The EP by the SE London multimedia collective has all sorts of flagrancy with darker styles going on, tracking through dubstep, math and electronica to find new ground, on this highlight from the forthcoming Counter Balance EP strutting vocally and searching out the murky sample-aided netherworld underneath.
The King Is Dead, released third week of January, seems to have no driving concept story at all. You're slipping, Meloy. Peter Buck's on this, which is why it sounds like Fables Of The Reconstruction and a bit like Buck's other employer Robyn Hitchcock's the Soft Boys. Dear lord, can you fix a proper, uninterrupted, within reasonable distance of us (or at least at a festival that cares) Decemberists UK tour for some point in 2011?
The Big Star-reappropriating, huge Spector-invoking, Darren Hayman video-cameoing first proper single (a double A side with Bubblegum, which was added ages ago, but if you insist...) from next year's fourth album, thus far shaping up to be Simon, Jenna and whoever else is in the band this week's career highpoint. So obviously they're splitting up just after its release.
We don't know if it was us that broke the news through Fortuna Pop! that POBPAH had been working with Alan Moulder and Flood on next year's second album, but we'll claim it was for the time being anyway. What that means is something slightly more pop-Cure, slightly less drowned in fuzz, but still recognisably their rain during the sunshine.
A flute straight out of Bob Stanley and Pete Wiggs' best sample disc, and the rest of it's pretty akin to their humanised electronic pop music, given a very sunny (timely, then), very English feel. Spot the reference in the video to Half Man Half Biscuit's 99% Of Gargoyles Look Like Bob Todd.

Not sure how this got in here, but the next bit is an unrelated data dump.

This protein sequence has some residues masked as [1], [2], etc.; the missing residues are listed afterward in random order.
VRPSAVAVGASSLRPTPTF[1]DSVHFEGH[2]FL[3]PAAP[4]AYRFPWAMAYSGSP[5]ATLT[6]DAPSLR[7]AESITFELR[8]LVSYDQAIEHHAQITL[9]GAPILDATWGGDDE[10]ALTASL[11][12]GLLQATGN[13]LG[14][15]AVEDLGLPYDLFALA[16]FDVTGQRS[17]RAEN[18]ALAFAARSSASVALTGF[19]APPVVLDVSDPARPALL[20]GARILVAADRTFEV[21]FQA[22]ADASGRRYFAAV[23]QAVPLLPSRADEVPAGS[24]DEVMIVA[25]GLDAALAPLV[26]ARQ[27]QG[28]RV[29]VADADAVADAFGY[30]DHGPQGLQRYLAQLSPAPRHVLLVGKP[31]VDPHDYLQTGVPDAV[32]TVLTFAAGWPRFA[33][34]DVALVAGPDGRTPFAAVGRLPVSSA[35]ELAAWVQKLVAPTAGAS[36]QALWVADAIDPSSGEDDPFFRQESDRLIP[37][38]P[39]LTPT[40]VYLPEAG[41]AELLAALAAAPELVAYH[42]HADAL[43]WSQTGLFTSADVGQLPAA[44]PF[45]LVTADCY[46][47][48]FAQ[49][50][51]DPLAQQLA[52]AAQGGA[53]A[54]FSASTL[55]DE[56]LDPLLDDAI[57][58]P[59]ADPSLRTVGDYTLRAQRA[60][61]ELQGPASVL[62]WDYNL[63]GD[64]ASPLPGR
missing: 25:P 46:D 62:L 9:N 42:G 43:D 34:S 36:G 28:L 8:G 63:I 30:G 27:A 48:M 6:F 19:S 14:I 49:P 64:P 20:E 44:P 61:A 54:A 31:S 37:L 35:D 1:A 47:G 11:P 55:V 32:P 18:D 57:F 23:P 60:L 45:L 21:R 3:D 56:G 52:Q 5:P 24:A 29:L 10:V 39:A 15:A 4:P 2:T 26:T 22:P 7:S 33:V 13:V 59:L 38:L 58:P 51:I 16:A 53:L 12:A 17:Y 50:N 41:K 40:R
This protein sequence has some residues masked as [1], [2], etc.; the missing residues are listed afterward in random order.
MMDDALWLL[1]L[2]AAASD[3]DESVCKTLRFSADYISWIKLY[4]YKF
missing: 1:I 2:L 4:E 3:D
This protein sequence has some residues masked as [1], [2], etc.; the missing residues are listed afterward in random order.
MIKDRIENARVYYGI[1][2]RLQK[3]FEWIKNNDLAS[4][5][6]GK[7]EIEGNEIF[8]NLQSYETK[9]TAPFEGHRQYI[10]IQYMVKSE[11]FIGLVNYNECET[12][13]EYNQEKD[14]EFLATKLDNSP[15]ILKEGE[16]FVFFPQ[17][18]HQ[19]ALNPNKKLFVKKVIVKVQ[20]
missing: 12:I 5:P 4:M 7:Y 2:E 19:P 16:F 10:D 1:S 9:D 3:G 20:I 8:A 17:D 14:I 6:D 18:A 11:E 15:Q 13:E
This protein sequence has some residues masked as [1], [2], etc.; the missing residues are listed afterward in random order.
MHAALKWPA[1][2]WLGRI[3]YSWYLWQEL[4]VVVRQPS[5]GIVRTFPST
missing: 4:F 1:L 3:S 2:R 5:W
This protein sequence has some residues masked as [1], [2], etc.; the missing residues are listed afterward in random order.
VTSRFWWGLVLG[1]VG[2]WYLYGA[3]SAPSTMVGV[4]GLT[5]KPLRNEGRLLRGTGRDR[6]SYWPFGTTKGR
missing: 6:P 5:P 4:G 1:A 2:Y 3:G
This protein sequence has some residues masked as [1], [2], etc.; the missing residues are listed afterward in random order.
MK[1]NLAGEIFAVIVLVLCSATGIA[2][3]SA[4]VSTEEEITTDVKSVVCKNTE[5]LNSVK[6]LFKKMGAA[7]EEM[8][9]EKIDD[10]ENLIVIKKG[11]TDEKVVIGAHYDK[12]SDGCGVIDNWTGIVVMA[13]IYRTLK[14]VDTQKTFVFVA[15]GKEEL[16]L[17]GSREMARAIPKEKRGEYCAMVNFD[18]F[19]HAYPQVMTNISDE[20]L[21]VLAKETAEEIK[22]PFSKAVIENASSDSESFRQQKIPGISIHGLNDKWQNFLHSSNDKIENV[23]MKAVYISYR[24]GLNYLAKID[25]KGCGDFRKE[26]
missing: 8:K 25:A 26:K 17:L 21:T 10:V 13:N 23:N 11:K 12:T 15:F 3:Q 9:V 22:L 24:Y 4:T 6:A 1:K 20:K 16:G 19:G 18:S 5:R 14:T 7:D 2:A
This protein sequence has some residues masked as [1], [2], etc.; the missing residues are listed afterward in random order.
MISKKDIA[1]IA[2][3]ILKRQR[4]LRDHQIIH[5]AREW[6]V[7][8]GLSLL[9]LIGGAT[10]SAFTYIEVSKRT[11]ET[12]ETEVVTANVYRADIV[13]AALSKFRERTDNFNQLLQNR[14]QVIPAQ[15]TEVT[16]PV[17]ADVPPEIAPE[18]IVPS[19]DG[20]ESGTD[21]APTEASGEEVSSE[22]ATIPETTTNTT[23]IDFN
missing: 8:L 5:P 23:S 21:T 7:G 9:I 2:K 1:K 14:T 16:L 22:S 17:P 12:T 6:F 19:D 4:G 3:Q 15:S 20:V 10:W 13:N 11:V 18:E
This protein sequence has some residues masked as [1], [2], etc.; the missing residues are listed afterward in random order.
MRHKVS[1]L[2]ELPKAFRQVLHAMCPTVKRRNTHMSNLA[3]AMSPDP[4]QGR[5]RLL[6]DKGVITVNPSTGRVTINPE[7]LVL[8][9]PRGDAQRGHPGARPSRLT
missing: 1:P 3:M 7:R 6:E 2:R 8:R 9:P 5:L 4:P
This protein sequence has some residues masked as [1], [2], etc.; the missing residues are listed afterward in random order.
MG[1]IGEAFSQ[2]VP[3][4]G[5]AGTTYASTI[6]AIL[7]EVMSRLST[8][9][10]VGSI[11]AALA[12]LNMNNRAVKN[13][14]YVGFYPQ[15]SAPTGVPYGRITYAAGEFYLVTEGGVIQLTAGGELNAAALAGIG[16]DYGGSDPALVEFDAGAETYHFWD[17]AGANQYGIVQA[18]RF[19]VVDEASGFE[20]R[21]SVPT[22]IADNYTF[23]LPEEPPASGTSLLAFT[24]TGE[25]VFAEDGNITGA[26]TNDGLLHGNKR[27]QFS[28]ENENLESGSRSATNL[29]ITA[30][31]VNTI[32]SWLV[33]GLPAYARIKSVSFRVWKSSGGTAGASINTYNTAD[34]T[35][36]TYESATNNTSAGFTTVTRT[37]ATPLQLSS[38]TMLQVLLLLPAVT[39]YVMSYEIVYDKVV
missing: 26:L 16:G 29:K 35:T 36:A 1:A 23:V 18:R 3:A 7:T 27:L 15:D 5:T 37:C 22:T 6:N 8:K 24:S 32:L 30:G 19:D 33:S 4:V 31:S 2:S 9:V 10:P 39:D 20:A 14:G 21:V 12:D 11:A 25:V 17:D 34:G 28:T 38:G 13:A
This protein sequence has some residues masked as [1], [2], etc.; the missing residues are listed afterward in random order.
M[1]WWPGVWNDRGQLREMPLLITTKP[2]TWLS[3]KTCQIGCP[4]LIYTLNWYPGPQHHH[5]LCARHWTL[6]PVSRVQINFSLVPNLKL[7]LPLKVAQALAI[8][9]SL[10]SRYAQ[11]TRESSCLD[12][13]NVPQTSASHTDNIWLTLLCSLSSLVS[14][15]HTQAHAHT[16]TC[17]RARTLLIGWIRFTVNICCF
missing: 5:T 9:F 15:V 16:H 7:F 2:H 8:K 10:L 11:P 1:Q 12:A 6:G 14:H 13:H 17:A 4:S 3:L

From a tremendous, stratospheric album called St Thomas which is out on the 15th, a religious confession as well as a confession about religion, converting from fragility to strength in ambition.
It's not a promising name for a band, although you can at least guess where they aren't from. They're part of The New Floatiness to be filed alongside Still Corners, this all minimal aereation and poise before turning tail and launching into an all-out extended finish that teeters on the edge of indiepop chaos theory falling apart.
Not Ross from the Futureheads on vocals, despite the visual evidence. Having been out of sight for two to three years they return having stripped emo-before-it-became-emo-as-it's-now-known down to its component parts and reassembled it with loose energy replacing overcareerism.
After fifteen years erstwhile Field Mice leader Bobby Wratten is bringing his fragile, panoramic indie dreaming to a close at least in this guise.